So, I think I'm going to go for the greens. The tactile feedback is charted as being similar to the blues, but with the improvement of the in and out stroke being aligned. The bottom line to me is that I don't get unwanted key pushes, particularly with my slightly gimped left hand.

Anyway, with the WASD I can get everything in the one place. I can get some real colour without shopping around in different places, and I can get the electrical interface. Getting a Space Saver Model M would mean that I would probably end up spending another couple hundred dollars to get it painted or the right key tops fitted. It wouldn't be cheap, though I'd probably save at least that much by not needing therapy. It's a hard call.

http://i793.photobucket.com/albums/yy217/Eyonymus/Computers/bits/f7ampf8.jpg?t=1396348397

mojorific
April 1st, 2014, 06:17 AM
I'm going to put in a short reply.

Stay away from the greens - they are very firm and require extra effort in comparison to blues, blacks, reds, etc.\

Probably the closest to the Model M would be blue's. I prefer the blacks or reds myself - no clicky keys that have a nice feel.

Maverick1978
April 5th, 2014, 08:17 PM
Ole, don't forget that dye is cheap, and dying plastic is rather easily accomplished... although the results certainly won't be as vivid as color plastic.

That said, I'm not sure that the Model M Space Saver would be compatible with your KVM. Though GeekHack has Teensy Board controllers to address that. If you're interested in the Space Saver, then perhaps purchasing a ready-made Teensy Board would be in order?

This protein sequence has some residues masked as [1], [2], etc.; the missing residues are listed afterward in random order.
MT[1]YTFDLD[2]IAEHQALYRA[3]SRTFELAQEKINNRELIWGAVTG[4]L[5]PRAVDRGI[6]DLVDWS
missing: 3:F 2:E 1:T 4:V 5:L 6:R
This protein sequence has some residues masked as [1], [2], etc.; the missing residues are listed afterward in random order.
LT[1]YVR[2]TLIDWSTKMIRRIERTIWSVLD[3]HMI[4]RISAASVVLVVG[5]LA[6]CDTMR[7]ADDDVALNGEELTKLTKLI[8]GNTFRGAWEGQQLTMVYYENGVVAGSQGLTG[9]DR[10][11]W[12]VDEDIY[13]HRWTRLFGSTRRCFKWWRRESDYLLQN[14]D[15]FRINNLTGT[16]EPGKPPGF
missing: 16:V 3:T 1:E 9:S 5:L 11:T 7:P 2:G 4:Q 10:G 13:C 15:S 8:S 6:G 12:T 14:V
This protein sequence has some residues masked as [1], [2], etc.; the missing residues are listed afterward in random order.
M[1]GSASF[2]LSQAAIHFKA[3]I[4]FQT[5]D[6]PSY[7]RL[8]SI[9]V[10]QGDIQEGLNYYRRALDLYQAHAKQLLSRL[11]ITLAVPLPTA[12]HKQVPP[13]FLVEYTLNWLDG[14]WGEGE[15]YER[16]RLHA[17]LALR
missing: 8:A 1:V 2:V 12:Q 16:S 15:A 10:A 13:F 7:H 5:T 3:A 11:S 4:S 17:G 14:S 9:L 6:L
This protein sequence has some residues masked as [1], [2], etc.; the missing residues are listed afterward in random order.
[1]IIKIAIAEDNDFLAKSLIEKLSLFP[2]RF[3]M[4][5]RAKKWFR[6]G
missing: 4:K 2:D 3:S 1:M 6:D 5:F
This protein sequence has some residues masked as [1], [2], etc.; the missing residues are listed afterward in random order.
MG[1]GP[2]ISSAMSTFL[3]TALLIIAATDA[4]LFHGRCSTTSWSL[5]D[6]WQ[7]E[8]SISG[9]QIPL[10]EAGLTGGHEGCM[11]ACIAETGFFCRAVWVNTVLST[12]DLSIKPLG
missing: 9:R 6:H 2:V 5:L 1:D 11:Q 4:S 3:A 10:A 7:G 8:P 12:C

Ole Juul
July 4th, 2014, 01:11 AM
I thought I'd bring closure to this old discussion. I ended up ordering a WASD tenkeyless with Cherry greens. And it came today!

Thanks again for people's input. Even if I didn't end up agreeing with all points, it was still useful information for gaining perspective. I agonized quit a bit over this and even though I had a sample of the Cherry switches (red, blue, black, brown) I did not have a sample of the green. I looked at all the charts I could find and compared to the data on the Model M which, as mentioned, I've been using for decades.

The feel and firmness of the greens is heavenly! I couldn't be happier with that aspect. And that's after typing on a cheap plastic dome keyboard since I last posted two months ago. The heavy touch suits me to a 't' and speeds up my typing as well. I'm glad I didn't get the soft blues, because I was thinking about that.

As for the look and general physical appearance, I'm very happy. The bright colours are more saturated than I had thought which is what I want. I won't include a picture, because the layout above (from the WASD design page) is close enough, except that I got green keys where the three blue ones are. I call this the F7&F7 design. Those keys give my eyes a cue whenever that comes into play.

One more thing that is very good for me is the size. I have my keyboard on an arm along with the screen. The lower weight is nice, though it's not super light either, but the much smaller size is very noticeable and welcome. It covers only 48% as much area as a model M.